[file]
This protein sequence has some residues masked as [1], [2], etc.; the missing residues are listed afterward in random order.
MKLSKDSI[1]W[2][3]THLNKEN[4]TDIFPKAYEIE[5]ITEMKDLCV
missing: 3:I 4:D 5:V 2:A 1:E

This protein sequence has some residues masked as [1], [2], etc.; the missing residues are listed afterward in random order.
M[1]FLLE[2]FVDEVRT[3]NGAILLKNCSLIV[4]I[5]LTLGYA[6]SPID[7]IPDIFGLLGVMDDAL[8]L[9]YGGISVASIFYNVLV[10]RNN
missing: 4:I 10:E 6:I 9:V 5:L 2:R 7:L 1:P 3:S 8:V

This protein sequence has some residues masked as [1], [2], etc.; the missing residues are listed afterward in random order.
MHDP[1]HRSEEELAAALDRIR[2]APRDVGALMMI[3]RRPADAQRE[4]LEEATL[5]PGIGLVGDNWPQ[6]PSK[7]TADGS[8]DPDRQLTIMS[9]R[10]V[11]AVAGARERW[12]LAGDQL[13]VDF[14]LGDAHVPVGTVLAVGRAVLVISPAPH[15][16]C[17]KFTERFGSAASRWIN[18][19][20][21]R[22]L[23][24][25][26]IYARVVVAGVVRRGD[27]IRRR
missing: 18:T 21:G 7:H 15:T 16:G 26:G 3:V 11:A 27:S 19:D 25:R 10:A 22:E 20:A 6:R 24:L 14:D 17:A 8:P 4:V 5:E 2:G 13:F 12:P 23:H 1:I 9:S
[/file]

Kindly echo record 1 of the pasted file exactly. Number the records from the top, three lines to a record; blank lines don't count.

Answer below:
This protein sequence has some residues masked as [1], [2], etc.; the missing residues are listed afterward in random order.
MKLSKDSI[1]W[2][3]THLNKEN[4]TDIFPKAYEIE[5]ITEMKDLCV
missing: 3:I 4:D 5:V 2:A 1:E